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Amazon founder Jeff Bezos famously ignored Wall Street's earnings obsession, declaring the customer was always better important

August 7, 2023: Amazon founder Jeff Bezos famously ignored Wall Street’s earnings obsession, declaring the customer was always better important.

While his successor, Andy Jassy, stated plenty about serving customers, investors have pushed him to get serious regarding profitability. And his efforts are paying off.

On Thursday, Amazon delighted investors, publishing earnings of 65 cents a share, blowing past estimates of 35 cents a share. The company’s stock surged almost 9% in extended trading.

The last time Amazon had revenues beat that big was in February 2021, when profit for the fourth quarter of 2020 came in at $14.09 per share, almost double analyst forecasts. At the same time, the company surprised investors by announcing Bezos would step down as CEO.

Jassy closed out his two year at the helm in July. Under Jassy, Amazon has morphed into a leaner version of itself, as slowing sales and a challenging economy forced the company to eschew the relentless growth of the Bezos years. Investors dialed up the pressure after watching the stock lose half its value in 2022.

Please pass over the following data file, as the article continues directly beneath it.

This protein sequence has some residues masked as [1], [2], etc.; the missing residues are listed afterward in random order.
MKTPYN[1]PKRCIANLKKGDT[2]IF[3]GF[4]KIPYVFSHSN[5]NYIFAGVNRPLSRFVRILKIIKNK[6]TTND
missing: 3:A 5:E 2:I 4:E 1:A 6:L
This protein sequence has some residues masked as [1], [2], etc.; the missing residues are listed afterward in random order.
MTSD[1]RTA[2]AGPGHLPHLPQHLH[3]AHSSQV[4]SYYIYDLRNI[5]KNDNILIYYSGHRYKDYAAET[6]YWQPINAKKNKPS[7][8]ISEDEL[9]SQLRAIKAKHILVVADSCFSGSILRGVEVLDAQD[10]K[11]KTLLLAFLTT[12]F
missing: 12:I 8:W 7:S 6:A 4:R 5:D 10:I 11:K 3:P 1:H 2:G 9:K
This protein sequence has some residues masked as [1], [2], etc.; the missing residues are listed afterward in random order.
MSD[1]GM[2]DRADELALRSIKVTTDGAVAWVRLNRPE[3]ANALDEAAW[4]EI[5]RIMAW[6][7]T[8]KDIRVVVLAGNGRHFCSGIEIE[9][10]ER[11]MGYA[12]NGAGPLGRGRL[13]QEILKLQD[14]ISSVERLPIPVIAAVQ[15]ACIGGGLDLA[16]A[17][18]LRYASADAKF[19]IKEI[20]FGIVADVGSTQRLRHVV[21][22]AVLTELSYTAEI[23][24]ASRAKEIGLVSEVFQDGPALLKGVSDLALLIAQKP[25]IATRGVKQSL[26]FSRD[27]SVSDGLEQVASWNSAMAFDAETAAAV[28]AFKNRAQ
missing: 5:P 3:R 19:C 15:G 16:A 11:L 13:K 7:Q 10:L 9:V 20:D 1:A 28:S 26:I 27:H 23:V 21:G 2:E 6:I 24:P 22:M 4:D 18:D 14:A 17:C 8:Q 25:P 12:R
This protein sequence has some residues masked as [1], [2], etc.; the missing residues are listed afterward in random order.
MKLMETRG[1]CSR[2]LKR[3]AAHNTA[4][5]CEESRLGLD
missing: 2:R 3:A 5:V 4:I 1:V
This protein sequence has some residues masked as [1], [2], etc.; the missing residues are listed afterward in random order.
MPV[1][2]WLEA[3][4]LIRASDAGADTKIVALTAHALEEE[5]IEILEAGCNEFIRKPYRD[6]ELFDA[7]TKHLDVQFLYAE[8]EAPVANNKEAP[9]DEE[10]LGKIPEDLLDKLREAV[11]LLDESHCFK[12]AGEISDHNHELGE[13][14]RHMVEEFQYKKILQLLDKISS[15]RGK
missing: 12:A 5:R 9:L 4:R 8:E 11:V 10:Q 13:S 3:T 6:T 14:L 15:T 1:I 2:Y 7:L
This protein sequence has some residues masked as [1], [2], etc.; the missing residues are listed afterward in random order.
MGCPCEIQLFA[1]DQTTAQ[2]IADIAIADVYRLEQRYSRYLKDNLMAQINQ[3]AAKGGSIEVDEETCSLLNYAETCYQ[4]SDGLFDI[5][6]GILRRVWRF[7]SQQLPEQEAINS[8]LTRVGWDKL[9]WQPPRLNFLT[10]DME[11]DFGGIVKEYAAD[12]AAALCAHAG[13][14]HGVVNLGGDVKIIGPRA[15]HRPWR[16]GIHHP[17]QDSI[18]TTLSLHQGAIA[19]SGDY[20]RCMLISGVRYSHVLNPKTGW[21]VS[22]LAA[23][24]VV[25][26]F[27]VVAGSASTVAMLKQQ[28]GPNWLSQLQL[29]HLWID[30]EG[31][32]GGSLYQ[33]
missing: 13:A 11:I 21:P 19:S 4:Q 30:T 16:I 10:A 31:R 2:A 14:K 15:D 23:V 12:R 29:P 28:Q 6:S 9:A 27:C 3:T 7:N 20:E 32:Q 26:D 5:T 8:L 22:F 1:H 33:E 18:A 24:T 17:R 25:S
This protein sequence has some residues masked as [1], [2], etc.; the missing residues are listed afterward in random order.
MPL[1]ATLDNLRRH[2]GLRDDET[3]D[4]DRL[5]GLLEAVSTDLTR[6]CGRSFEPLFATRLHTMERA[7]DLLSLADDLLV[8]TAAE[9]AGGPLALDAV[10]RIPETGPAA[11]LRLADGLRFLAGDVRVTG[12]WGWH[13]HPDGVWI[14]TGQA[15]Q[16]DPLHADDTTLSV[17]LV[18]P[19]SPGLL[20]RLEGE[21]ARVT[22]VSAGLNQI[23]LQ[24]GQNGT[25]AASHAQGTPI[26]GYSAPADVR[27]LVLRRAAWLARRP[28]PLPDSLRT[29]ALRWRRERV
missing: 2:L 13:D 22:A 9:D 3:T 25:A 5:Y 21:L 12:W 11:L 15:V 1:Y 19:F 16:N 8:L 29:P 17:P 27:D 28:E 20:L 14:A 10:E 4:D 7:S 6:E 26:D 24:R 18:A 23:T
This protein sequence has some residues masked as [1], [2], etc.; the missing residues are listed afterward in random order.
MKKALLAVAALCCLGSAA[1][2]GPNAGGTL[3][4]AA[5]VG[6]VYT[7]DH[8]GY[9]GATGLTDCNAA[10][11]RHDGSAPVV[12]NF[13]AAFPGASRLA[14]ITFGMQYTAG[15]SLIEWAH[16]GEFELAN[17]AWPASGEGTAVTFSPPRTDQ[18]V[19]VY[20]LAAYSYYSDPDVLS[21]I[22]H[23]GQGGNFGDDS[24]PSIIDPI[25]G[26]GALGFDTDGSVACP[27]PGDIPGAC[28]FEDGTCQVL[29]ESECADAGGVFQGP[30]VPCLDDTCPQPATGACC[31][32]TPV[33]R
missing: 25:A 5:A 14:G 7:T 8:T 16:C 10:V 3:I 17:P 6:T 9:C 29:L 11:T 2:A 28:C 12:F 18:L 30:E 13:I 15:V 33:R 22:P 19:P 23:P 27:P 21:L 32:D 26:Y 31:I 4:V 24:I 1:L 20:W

Jassy pared back underperforming projects in riskier, newer verticals like health care and grocery, froze corporate hiring, and eliminated 27,000 jobs.

In Jassy’s prepared remarks at the start of Thursday’s earnings call, cost cuts were one of his central themes. He emphasized steps the company has taken to reduce expenses in its fulfillment system, such as moving from a national network to a “series of eight separate regions serving smaller geographic areas.”

“We keep a broad selection of inventory in each area, making it faster and less expensive to get these outcomes to customers,” he said.

Amazon said its core business of selling goods in North America earned $3.21 billion during the quarter, a reversal from a year ago when the segment lost $627 million.

The broad-based changes under Jassy have left the company less dependent on its cloud business, Amazon Web Services, for profits. AWS, which provides cloud infrastructure and a wide range of software services to businesses worldwide, has often accounted for all, or almost all, of Amazon’s profit.

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